A night was spent in solitude. Reading books under a headlight in the middle of the forest, listening to the fierce wind howling through the valley, was a real experience. I woke up early, and decided to go back up the center leg again, because the weather yesterday was not as favorable as I thought. Big mistake, that made my day into over 12 hours of nonstop walking.

back up the river

hello from the bridge~!

The second day had a much less snowy morning, so the view was absolutely spectacular. It was likely one of the most beautiful valleys out there, and to be honest, there couldn’t be rock towers more majestic than these. Protruding high into the ceiling of the sky, these formations seemed so jagged and steep that I believed nobody would be able to scale.

rock towers at the end of the valley

Torres del Paine truly have some serious rock towers

Back to my camp, I was already extremely exhausted from waking up early and walking an additional unplanned 5 hours, but I had to run, or I would not be able to make it to my destination on time. Hiking at night here was prohibited, as nobody knew when a panther could pounce on a hiker in the dark.

lunch spot

mountain view

Long, long legs of flat terrain did not require too much of resting, so I hiked 4 hours nonstop. The beautiful lake was on my right, while the mighty paramount rock towers were on my left. The only thing missing was a companion, then I would never ever want to leave.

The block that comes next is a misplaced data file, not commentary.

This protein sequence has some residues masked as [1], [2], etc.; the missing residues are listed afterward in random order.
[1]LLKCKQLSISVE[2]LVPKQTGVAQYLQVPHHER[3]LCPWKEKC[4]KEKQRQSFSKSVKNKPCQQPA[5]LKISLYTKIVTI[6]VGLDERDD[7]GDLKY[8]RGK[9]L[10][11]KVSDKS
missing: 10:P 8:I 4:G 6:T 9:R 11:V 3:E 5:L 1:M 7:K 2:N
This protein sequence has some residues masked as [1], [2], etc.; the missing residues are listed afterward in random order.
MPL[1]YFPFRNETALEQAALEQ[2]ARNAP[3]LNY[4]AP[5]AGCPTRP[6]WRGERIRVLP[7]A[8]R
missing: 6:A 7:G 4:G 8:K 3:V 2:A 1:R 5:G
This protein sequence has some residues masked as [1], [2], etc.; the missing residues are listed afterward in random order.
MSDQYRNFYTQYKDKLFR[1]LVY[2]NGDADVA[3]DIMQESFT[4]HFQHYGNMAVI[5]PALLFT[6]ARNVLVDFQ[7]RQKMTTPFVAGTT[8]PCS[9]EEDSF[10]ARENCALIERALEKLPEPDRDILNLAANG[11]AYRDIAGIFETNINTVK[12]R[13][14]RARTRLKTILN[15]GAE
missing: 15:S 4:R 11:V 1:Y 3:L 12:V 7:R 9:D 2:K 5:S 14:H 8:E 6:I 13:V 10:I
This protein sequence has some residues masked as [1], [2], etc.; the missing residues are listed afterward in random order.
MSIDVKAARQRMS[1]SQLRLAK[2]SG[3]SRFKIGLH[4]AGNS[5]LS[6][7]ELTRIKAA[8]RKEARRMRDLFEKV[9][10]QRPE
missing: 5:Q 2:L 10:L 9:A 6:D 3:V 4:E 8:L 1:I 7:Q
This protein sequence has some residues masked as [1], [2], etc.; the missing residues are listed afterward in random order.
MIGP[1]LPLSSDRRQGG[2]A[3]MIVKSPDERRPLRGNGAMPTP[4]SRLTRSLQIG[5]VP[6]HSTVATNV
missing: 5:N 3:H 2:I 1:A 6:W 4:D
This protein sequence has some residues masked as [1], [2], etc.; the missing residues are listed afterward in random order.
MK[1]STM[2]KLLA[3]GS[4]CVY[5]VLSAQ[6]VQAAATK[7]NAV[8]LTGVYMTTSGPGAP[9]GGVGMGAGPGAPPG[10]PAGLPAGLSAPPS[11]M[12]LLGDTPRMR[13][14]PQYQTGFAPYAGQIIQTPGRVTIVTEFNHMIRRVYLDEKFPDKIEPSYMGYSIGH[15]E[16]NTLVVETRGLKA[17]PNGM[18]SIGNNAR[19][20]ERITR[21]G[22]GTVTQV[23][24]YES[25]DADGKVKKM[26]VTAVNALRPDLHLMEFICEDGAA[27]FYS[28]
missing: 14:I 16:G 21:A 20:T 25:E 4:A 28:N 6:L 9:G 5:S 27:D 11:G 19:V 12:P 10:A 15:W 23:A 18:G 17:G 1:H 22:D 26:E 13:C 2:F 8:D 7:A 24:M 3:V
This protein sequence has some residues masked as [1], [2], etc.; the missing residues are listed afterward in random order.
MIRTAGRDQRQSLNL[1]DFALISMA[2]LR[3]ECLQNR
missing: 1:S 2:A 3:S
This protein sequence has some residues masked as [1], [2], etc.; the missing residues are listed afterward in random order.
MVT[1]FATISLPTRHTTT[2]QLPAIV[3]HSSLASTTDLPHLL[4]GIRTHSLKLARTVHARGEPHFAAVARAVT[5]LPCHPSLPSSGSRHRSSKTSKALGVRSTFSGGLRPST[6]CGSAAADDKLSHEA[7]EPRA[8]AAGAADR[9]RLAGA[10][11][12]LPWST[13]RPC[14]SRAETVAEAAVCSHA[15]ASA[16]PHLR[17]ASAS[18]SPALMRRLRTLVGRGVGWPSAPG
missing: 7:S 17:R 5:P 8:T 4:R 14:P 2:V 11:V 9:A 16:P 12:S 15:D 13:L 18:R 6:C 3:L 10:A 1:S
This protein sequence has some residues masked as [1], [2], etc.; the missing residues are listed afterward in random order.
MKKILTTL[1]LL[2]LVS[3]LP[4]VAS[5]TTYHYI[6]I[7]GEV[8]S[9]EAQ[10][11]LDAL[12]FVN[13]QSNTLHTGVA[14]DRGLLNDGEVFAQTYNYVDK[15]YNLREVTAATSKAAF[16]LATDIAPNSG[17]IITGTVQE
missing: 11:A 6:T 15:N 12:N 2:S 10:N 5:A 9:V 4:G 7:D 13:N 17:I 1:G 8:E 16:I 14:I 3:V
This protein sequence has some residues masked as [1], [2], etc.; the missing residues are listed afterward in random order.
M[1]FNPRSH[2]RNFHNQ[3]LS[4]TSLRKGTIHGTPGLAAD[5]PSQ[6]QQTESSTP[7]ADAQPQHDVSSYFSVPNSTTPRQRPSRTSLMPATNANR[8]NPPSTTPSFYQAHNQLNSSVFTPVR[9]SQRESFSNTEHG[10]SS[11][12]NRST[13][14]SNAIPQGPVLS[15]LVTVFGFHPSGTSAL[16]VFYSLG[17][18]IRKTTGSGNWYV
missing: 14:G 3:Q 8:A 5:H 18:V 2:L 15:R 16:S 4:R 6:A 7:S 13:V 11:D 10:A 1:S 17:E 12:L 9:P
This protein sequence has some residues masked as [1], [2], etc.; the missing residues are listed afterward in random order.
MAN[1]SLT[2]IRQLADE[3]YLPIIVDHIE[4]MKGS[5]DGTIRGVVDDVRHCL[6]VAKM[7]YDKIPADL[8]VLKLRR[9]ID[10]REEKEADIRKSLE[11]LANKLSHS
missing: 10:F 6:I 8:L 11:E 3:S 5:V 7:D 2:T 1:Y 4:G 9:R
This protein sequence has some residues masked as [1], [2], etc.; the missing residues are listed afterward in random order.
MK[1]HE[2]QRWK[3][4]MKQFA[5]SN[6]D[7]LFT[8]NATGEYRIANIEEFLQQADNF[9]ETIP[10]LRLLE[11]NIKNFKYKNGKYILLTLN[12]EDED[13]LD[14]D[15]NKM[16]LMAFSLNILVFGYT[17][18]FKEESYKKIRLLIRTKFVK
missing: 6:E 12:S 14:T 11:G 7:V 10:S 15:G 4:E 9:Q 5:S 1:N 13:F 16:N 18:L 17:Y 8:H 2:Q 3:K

snowy mountain, and some beautiful water to reflect it

a tiny stream~!

Hiking in Patagonia is more than a trek; it is a pilgrimage. The life instilled upon one traversing the purest of the purest places on Earth can simply make a man feel like a boy again. The sheer scale and beauty a place could hold must put thousands upon thousands in awe. Sometimes I want to go back, just to sit on top of a rock, look down the snowy valley, reaching all the way down to the bluest lake ever, along with my soul.

there is no better place to be, if you want to reach Mother Nature

Then another 2 hours passed, and finally I reached the outskirts of Los Torres camp. It was a combination of a luxury hotel for rich folks and a campsite for poor fucks like me. A lot of horses were kept at the premise, since a lot of the richer folks do not want to do the legworks themselves.

sunset, and I was still on the road

I met up with Luke, where we exchanged our exciting adventures of the past few days. It was peculiar, to feel that I was still meeting people that I got the honor to befriend over a month ago on a tiny ship in Antarctica. I passed out before we could discuss further. Luke would have to begin a long leg across the back side of the mountains, and this would be our farewell. I gave him almost all the food I had left, so that he could continue with better provisions, and I could advance in the last day, tomorrow, without much useless items.

horsing around in the morning


Wind howled like a lone wolf at the night, and a thunderstorm skimmed us through in the morning. By the time I woke up, a giant rainbow was hanging on top of the mountain like an arch to heavens. The last day was also the toughest for me, because the bus leaving for the outside world departs at 1pm, and I had a flight to catch. After dropping everything but the necessary energy bars, I started running uphills along the last valley, as if I was running to my imaginary girlfriend.